The activity of the proterome (PERM system) is summarized in Figure 1.

2. Organelles and Signalling Molecules of the Proterome

2.1. Role of Flavonoids as Stressing and Signalling Molecules

Both chemical xenobiotics and plant-derived compounds may elicit reactive oxygen species (ROS) in the cell and in doing so they have the fundamental purpose to release ROS into the mainstream of signalling molecules, henceforth activating proterome function. Phytochemicals are plant-derived bioactive molecules, often associated with the term phytoestrogens, phytonutrients or nutraceuticals, which usually share aryl-hydrocarbon structures such as phenolic, polyphenolic or heterocyclic backbones and together with environmental xenobiotics they exert a fundamental action on human health [2,3,4,5]. Some more commonly known phytochemicals, such as flavonoids, have contributed to the scientific literature about the effect of food components on the individual’s machinery devoted to the complex homeostasis of cell survival, energy expenditure and response to stressors, often leading to the overall benefit to the organism. Interestingly, this health-promoting effect may also be exerted by a great deal of chemical xenobiotics at low doses, either as naturally derived compounds or even chemicals coming from industrial pollutants, so expanding the debate in the research community about the actual beneficial mechanism of these substances and the hormetic role of toxic pollutants in human health [6]. Fundamentally, phytochemicals and xenobiotics from human industrial activity should act as potentially toxic and noxious substances, the former because plants produce highly complex biochemical compounds to face other organisms’ insults and predation, the latter because the human body is unable to address the burden of pollutants released from anthropization. What is particularly intriguing is that these substances, particularly if within a defined range of concentration, should act as beneficial rather than toxic molecules. A recent theory suggests that, during the evolutionary course, animals and fungi developed systems able to counteract their toxic or genotoxic action and potentiate cell response to this stress, causing improvement in cell survival, a mechanism that would explain our current ability to respond to industrial pollutants, if at low doses [7,8,9,10,11]. However, the mechanism by which flavonoids act as beneficial substances in animal cells is still far from being fully elucidated.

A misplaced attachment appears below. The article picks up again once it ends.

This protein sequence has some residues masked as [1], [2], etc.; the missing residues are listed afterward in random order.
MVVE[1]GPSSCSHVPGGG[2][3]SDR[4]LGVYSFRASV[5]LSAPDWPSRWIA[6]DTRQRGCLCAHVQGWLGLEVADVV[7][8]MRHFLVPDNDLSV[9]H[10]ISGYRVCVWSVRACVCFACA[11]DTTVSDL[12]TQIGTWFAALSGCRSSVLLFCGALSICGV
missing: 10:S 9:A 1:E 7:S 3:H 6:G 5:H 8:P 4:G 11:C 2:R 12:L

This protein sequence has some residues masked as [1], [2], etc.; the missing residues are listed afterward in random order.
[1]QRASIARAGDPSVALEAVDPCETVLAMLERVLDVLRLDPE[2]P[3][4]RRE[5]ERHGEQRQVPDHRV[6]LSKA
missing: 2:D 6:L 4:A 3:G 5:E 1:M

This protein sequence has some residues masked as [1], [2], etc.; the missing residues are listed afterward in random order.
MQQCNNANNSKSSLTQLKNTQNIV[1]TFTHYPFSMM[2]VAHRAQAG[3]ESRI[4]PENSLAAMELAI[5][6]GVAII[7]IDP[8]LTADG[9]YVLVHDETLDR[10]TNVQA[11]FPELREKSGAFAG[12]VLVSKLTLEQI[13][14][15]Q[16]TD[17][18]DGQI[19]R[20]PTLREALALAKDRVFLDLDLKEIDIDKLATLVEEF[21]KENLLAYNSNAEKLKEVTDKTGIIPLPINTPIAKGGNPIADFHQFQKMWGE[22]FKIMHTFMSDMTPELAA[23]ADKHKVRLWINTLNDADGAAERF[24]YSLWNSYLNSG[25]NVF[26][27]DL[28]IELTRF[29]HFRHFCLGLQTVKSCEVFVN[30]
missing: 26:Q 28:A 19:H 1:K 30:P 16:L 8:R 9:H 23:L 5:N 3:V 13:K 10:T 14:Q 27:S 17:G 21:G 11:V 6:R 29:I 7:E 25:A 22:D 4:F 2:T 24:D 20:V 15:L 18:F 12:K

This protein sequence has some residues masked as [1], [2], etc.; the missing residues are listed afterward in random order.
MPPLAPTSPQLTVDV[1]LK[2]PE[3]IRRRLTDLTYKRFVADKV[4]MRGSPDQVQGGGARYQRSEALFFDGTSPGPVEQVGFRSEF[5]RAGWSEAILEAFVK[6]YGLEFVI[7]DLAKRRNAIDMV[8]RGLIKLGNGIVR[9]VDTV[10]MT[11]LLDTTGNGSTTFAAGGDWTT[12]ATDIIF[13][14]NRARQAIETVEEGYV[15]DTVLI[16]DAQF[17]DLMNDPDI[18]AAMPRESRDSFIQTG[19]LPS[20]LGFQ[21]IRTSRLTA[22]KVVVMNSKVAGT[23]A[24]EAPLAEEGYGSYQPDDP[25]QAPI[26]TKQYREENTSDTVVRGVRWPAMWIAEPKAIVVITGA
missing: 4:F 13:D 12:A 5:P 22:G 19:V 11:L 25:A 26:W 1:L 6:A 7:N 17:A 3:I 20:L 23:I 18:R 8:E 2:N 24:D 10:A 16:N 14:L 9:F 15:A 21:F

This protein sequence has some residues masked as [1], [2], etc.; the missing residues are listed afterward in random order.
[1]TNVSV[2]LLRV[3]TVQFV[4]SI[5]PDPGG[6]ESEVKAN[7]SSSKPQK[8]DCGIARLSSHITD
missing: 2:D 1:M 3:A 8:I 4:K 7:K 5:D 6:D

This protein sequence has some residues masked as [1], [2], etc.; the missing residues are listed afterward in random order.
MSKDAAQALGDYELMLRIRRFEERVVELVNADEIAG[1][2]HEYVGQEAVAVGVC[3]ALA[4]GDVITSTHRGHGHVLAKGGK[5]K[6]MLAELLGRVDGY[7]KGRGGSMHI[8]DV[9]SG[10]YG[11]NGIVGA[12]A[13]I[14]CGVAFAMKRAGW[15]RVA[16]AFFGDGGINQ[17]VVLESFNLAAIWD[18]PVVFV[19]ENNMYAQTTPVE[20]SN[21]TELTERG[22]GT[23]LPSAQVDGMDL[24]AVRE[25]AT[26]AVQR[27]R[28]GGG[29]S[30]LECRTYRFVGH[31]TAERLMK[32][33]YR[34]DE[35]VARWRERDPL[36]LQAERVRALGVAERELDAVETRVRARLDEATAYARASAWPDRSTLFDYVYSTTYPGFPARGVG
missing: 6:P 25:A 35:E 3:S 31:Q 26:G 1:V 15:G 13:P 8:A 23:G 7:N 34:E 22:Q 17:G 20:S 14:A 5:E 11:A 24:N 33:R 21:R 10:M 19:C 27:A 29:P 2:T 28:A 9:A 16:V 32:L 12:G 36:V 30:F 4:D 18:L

Most of these phenolic compounds are yet known as molecular inhibitors. In a more general way, phytochemicals inhibit several signaling pathways involved in at least three main mechanisms, i.e., inflammation, cell cycle/apoptosis and redox response/survival, such as PI3K/Akt/mTOR [12,13,14,15,16], MAP kinases (MAPK) [17,18,19], ERK1/2 [20], Wnt/β-catenin [21] and NF-κB [22,23]. It appears quite clear that these substances, which should act as toxic compounds in animals and fungi, as they are produced from plants quite exclusively with a defensive purpose, must inhibit many cellular signalling pathways. Interestingly, most of them exhibit a beneficial action of cell biology [24,25,26,27], apparently despite their toxic nature.
Researchers worldwide are still concerned to elucidate the complex machinery leading to a benefit rather than noxious effect in an organism and to understand its ability to modulate the very fine balance between stressors’ accretion and the stress response aimed at scavenging stressors, when cells are targeted by these plant-derived phenolics or by xenobiotics [28,29,30,31]. Usually, these compounds are considered natural antioxidants and often collected within the same biochemical group that usually includes vitamins [32,33,34]. However, this definition is not perfectly suitable to the huge and highly heterogeneous panoply of substances (>8000) coming from plants, which might even behave as toxic pollutants in their hormetic range [35,36]. Therefore, while their antioxidant ability is a possible hallmark of their biological action, a much more complex role should be associated with these molecules and xenobiotics when dealing with hormesis in cell survival. Plant phytochemicals, and likewise pollutant xenobiotics, are able to target mitochondria as well as the endoplasmic reticulum (ER) and the proteasome detoxifying activity [37,38,39,40,41]. Most probably the proteasome–ER–mitochondria system (PERM) should act as a complex single machinery, where ROS and probably RNS, too, act as signalling modulating molecules. This perspective would suggest that phytochemicals and pollutant xenobiotics, particularly in a defined range of concentrations, activate complex cell machinery devoted to the monitoring of cell survival, made up of the mitochondria–ER (peroxisome) and proteasome, where redox-generated molecules have a major signaling role. If phytochemicals and other external pollutants (xenobiotics) are able to elicit proterome activity, ROS-generating systems, such as peroxisomes, mitochondria and ROS-scavenging systems, within the cells are of major importance to address the ability of cells to respond to stress and switch on survival functions.